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I'm an employee a startup company, and am considering asking for shares or stock or something similar as part of my compensation. The company is an LLC, and I'd like to know what kind of language to use.

I read here that depending on how the LLC is treated, there are certain restrictions on stock options and the like. I'm not sure if my company is such a company, but if it is, what is it that I need to ask for? I'm not even sure right now what a "1244 stock" vs an "incentive stock option" is or what other things might be available. Is there some research I can do (without asking my employer directly) to find out if our company is treated as a partnership?

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    Just FYI, 'stock' would give you actual part-ownership of the company (1244 stock being specially classified small business stock), whereas a stock option would give you the right (option) to purchase stock in the company at a set price in the future. Either at expiry of the option (European option) or between the time you get the option and its expiry (American option). Out of the two, only stock (ie, shares in the company) will give you actual part-ownership. That said, unless you expect the startup to go public or get acquired soon, why do you want stock in it? Mar 1 '11 at 23:52
  • @Timo-Geusch Thanks for the clarification! To answer your question, I expect a buyout sometime within the next 3 years. Mar 2 '11 at 0:33
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"I really want us to succeed and I'm going to work my butt off in order to make that happen. In order to make sure our interests are completely aligned, is there some way that I could receive part of my compensation as equity? I realize this has a higher risk for me since I'd be receiving less cash in the form of salary up front, but I believe in our business and I'm willing to take this risk. I want to make a bet on this company doing extremely well because of the hard work that I'm putting into it."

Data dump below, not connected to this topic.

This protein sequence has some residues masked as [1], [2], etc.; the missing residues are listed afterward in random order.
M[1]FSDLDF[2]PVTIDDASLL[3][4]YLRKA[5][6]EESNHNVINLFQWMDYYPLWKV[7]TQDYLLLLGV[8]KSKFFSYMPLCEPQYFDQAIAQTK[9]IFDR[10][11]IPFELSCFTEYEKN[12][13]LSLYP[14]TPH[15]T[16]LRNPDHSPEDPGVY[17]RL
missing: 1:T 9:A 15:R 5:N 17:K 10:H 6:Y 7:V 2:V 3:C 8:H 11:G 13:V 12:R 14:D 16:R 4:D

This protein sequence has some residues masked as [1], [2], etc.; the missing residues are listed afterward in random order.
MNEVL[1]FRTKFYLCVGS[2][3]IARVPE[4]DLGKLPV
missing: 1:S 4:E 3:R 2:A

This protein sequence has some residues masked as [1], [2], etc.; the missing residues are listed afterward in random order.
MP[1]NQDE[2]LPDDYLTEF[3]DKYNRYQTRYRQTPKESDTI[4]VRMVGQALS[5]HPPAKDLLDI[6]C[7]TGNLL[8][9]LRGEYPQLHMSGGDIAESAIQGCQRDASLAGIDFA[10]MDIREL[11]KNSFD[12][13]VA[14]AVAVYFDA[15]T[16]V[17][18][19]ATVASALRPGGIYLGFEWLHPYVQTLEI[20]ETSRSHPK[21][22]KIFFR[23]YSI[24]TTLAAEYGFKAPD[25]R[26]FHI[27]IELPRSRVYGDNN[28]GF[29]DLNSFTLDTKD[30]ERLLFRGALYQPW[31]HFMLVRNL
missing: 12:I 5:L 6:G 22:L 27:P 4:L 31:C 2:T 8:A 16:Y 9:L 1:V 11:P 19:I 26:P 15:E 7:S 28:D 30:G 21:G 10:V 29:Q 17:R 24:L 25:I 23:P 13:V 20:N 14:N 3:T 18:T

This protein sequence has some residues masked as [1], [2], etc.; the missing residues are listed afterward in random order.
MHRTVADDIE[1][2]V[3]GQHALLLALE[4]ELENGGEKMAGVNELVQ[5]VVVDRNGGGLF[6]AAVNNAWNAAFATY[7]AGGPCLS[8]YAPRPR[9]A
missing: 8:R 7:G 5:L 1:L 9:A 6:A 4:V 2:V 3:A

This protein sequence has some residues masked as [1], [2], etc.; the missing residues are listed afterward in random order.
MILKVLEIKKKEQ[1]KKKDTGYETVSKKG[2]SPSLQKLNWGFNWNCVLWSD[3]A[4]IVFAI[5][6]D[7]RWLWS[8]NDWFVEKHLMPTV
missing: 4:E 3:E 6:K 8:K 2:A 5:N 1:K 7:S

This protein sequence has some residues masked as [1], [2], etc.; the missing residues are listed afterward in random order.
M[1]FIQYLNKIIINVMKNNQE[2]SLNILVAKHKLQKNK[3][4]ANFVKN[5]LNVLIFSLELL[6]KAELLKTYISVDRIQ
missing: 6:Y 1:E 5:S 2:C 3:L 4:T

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  • Thanks, I was more wondering what are the specific types of equity I can ask for - is the generic "equity" good, or is there something specific I should talk about? I want to be educated and precise about what I want and to not ask for something they don't have to offer. Feb 27 '11 at 22:17
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    Generic. For an LLC they would have to give you a share of the LLC and you would have to file taxes in the state of the LLC as well as deal with a K-1 at the year end. LLCs pass through so the profit and loss from an LLC are apportioned to the owners on a percentage basis. It's not impossible for you have some percentage basis but it wouldn't be 'stock'. Feb 27 '11 at 22:24
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    @Shawn J. Goff: Also be aware that an LLC can slice and dice profits, control, and liquidation/buyout rights any way they want, according to the Operating Agreement. These proportions may be very different, e.g. you could have 10% of profits, but 0.1% of a buyout. (This is also possible in a corp with multiple classes of shares.) It isn't clear if you're looking for profit sharing, or liquidation rights, or both. Also beware of an operating agreement that requires you to make a cash investment at some future time or possibly lose your stake. Have your attorney review it before you sign.
    – bstpierre
    Feb 28 '11 at 4:16
  • +1 for the verbiage in the answer. To be picky, your comment should be "LLCs may pass through" -- they can elect corporation treatment with the IRS. Not sure you'd get a K-1 in that case.
    – bstpierre
    Feb 28 '11 at 4:19

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